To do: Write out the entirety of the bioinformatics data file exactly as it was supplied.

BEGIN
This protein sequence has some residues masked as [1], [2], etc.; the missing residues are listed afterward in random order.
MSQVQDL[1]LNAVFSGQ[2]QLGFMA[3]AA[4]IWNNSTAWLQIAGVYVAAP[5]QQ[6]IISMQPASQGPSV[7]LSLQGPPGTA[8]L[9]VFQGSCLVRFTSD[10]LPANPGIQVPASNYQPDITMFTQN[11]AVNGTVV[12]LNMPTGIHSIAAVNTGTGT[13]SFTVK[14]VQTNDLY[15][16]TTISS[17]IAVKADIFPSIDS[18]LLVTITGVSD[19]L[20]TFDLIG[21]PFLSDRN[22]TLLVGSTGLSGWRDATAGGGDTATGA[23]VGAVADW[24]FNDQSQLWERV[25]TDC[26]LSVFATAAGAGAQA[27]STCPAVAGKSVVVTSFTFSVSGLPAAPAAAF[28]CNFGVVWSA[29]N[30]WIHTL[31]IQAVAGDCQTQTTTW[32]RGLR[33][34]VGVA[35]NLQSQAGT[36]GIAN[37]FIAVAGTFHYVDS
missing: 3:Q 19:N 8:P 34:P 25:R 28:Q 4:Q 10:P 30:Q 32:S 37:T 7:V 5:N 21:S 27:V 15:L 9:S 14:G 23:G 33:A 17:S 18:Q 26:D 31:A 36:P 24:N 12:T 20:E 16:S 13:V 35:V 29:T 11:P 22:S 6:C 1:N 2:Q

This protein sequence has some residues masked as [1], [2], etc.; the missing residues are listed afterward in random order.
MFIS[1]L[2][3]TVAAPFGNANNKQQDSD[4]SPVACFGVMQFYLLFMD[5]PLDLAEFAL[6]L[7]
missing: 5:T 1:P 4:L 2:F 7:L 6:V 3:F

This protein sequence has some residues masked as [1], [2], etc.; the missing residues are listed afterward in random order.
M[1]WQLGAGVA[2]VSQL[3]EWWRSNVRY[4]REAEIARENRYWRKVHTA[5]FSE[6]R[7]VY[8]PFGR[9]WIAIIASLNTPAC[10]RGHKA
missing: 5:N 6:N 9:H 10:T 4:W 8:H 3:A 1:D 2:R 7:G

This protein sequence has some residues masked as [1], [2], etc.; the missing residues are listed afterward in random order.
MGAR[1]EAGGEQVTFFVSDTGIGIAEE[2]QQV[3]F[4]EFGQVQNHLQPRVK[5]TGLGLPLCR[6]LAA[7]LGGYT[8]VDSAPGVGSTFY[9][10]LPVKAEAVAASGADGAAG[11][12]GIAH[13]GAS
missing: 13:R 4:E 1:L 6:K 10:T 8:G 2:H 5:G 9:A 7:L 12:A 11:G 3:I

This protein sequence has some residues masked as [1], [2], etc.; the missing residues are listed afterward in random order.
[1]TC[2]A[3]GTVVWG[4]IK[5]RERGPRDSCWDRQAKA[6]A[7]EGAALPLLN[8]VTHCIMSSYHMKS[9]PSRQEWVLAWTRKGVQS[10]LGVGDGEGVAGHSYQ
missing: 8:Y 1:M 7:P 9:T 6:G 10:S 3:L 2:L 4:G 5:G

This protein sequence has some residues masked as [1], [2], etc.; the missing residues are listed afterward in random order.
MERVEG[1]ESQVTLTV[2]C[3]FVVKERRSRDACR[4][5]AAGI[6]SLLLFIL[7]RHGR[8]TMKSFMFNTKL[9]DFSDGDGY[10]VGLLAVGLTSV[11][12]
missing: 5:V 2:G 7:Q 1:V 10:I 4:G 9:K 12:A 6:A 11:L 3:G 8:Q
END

This protein sequence has some residues masked as [1], [2], etc.; the missing residues are listed afterward in random order.
MSQVQDL[1]LNAVFSGQ[2]QLGFMA[3]AA[4]IWNNSTAWLQIAGVYVAAP[5]QQ[6]IISMQPASQGPSV[7]LSLQGPPGTA[8]L[9]VFQGSCLVRFTSD[10]LPANPGIQVPASNYQPDITMFTQN[11]AVNGTVV[12]LNMPTGIHSIAAVNTGTGT[13]SFTVK[14]VQTNDLY[15][16]TTISS[17]IAVKADIFPSIDS[18]LLVTITGVSD[19]L[20]TFDLIG[21]PFLSDRN[22]TLLVGSTGLSGWRDATAGGGDTATGA[23]VGAVADW[24]FNDQSQLWERV[25]TDC[26]LSVFATAAGAGAQA[27]STCPAVAGKSVVVTSFTFSVSGLPAAPAAAF[28]CNFGVVWSA[29]N[30]WIHTL[31]IQAVAGDCQTQTTTW[32]RGLR[33][34]VGVA[35]NLQSQAGT[36]GIAN[37]FIAVAGTFHYVDS
missing: 3:Q 19:N 8:P 34:P 25:R 28:Q 4:Q 10:P 30:Q 32:S 37:T 7:V 5:N 21:S 27:V 15:L 9:S 14:G 23:G 33:A 17:S 18:Q 26:D 31:A 36:P 24:N 12:T 20:E 16:S 13:V 35:V 29:T 11:P 22:S 6:C 1:N 2:Q

This protein sequence has some residues masked as [1], [2], etc.; the missing residues are listed afterward in random order.
MFIS[1]L[2][3]TVAAPFGNANNKQQDSD[4]SPVACFGVMQFYLLFMD[5]PLDLAEFAL[6]L[7]
missing: 5:T 1:P 4:L 2:F 7:L 6:V 3:F

This protein sequence has some residues masked as [1], [2], etc.; the missing residues are listed afterward in random order.
M[1]WQLGAGVA[2]VSQL[3]EWWRSNVRY[4]REAEIARENRYWRKVHTA[5]FSE[6]R[7]VY[8]PFGR[9]WIAIIASLNTPAC[10]RGHKA
missing: 5:N 6:N 9:H 10:T 4:W 8:H 3:A 1:D 2:R 7:G

This protein sequence has some residues masked as [1], [2], etc.; the missing residues are listed afterward in random order.
MGAR[1]EAGGEQVTFFVSDTGIGIAEE[2]QQV[3]F[4]EFGQVQNHLQPRVK[5]TGLGLPLCR[6]LAA[7]LGGYT[8]VDSAPGVGSTFY[9][10]LPVKAEAVAASGADGAAG[11][12]GIAH[13]GAS
missing: 13:R 4:E 1:L 6:K 10:T 8:G 2:H 5:G 9:A 7:L 12:A 11:G 3:I

This protein sequence has some residues masked as [1], [2], etc.; the missing residues are listed afterward in random order.
[1]TC[2]A[3]GTVVWG[4]IK[5]RERGPRDSCWDRQAKA[6]A[7]EGAALPLLN[8]VTHCIMSSYHMKS[9]PSRQEWVLAWTRKGVQS[10]LGVGDGEGVAGHSYQ
missing: 8:Y 1:M 7:P 9:T 6:G 10:S 3:L 2:L 4:G 5:G

This protein sequence has some residues masked as [1], [2], etc.; the missing residues are listed afterward in random order.
MERVEG[1]ESQVTLTV[2]C[3]FVVKERRSRDACR[4][5]AAGI[6]SLLLFIL[7]RHGR[8]TMKSFMFNTKL[9]DFSDGDGY[10]VGLLAVGLTSV[11][12]
missing: 5:V 2:G 7:Q 1:V 10:I 4:G 9:K 12:A 6:A 11:L 3:G 8:Q